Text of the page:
The NHS Bill will be substantially changed – that was the message from Liberal Democrat MP and Health Minister Paul Burstow at Lewisham Liberal Democrats on Friday night. It won’t just be changed, he said, it will be changed in a distinctively Liberal Democrat direction.
At the heart of the likely changes is the role of Monitor, the proposals for which Paul bluntly said were got wrong first time round. Though he was careful not to directly criticise Andrew Lansley, he did say that the original proposals for Monitor were to adopt the model of regulator used with privatised utilities and apply that to the NHS – and (unmentioned by Paul) Andrew Lansley was previously a civil servant who worked closely on such regulatory plans. The implicit message was that Lansley took a model he was used to and wrongly tried to apply it to the NHS.
Altering the role of Monitor to emphasise integration and collaboration could tackle many of the fears of fragmentation and privatisation, depending on how the details are worked out. Paul Burstow put forward a very upbeat case for this, pointing out how changes in the Bill would in fact end the sort of private provision brought in by Labour that had resulted in private firms being paid for work they did not do.
Paul Burstow gave credit to the spring conference motion in helping to trigger changes to the NHS plans – and was refreshingly frank in saying that what the party is doing in government is changing as a result of the conference vote. I’ve heard many an MP in the past argue for reasons to side-step or ignore or side-line a conference vote; there was none of that from Paul.
The other key influence on the shape of the final plans that he mentioned was the widespread consultation within the health service and with related charities and similar organisations. With over 200 consultation events held in the last six weeks, it is hard to see how the final plans can be ones which do not reflect the widespread views within the health service.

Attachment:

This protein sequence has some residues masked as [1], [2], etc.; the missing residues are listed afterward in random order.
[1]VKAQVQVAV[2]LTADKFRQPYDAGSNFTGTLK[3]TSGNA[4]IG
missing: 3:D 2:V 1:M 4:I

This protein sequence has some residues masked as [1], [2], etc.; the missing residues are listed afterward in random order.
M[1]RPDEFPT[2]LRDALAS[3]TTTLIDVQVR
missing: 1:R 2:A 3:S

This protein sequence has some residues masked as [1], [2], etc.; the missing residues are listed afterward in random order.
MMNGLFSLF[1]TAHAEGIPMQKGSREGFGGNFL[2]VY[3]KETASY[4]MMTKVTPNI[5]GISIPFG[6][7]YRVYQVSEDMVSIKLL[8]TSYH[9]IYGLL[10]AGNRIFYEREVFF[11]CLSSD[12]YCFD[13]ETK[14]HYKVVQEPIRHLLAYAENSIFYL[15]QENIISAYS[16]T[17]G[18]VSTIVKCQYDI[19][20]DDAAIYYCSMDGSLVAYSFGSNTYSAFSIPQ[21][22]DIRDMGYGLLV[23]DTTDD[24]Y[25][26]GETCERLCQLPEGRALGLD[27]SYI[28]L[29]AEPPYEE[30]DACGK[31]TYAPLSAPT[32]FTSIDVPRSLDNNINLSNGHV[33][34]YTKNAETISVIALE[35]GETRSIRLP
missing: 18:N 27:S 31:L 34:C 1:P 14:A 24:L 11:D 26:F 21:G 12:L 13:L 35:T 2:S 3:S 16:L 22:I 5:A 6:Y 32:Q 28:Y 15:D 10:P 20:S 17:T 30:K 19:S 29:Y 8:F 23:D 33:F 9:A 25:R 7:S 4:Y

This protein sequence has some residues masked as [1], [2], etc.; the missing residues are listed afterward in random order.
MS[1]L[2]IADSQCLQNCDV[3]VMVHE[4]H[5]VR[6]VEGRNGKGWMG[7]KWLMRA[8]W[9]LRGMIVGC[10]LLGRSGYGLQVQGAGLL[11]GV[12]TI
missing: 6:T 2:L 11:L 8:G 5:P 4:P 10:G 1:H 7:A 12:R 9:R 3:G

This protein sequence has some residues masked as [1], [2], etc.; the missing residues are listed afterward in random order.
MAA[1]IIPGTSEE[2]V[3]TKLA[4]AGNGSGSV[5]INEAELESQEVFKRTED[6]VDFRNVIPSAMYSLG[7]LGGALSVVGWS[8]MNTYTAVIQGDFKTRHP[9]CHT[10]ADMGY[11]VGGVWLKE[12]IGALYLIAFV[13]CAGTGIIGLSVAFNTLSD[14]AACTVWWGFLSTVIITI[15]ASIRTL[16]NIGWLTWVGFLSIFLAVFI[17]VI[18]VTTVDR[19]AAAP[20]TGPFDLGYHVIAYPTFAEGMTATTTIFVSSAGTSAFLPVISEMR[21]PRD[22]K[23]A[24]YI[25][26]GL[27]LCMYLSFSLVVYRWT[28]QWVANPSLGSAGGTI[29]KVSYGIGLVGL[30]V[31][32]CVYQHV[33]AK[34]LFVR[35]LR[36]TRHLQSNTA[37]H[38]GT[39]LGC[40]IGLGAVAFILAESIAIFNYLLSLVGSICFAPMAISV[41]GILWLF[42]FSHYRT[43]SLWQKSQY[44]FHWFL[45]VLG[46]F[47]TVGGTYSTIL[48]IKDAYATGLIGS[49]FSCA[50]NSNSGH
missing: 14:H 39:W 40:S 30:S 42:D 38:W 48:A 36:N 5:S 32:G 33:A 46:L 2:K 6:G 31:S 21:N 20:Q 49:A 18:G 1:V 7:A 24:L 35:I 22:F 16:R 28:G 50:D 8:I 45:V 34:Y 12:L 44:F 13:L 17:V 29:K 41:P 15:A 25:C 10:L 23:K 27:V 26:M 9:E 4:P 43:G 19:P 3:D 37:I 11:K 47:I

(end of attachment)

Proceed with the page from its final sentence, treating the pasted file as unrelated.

Paul Burstow talked about how the plans for GP commissioning are likely to change, with tighter rules around transparency and more involvement of lay members, including a lay chair for the GP commissioning bodies. As I mentioned in my question to him, the risk is that we end up with PCTs being recreated by the back-door, but Paul was optimistic that the new arrangements would be a substantial improvement on the extremely patchy PCT record due to the central involvement of GPs. In addition, GPs would not be able to delegate commissioning decisions to others, such as external private firms. Commissioning will stay in the hands of accountable public bodies.
Given Paul’s long standing interest in social care, it was no surprise that he also stressed the importance to him – and in the Bill – of integrating health and social care and of giving local government the key role in promoting public health.
The questions at the end showed a fair degree of scepticism of the plans so far, though many people commented afterwards how impressed they were that Paul took the time to answer every question from someone in the room.
Perhaps the best of those was from a member who admitted they aren’t an expert in the NHS and therefore looks to the views of figures they trust to help judge a policy. So his question was “Will Evan Harris be happy with the changes to the NHS White Paper?” In reply, Paul Burstow pointed out that he had to keep many people happy – including also Shirley Williams – but he expected Evan to be happy with most of the changes. I’m sure Evan will tell us if that turns out to be wrong…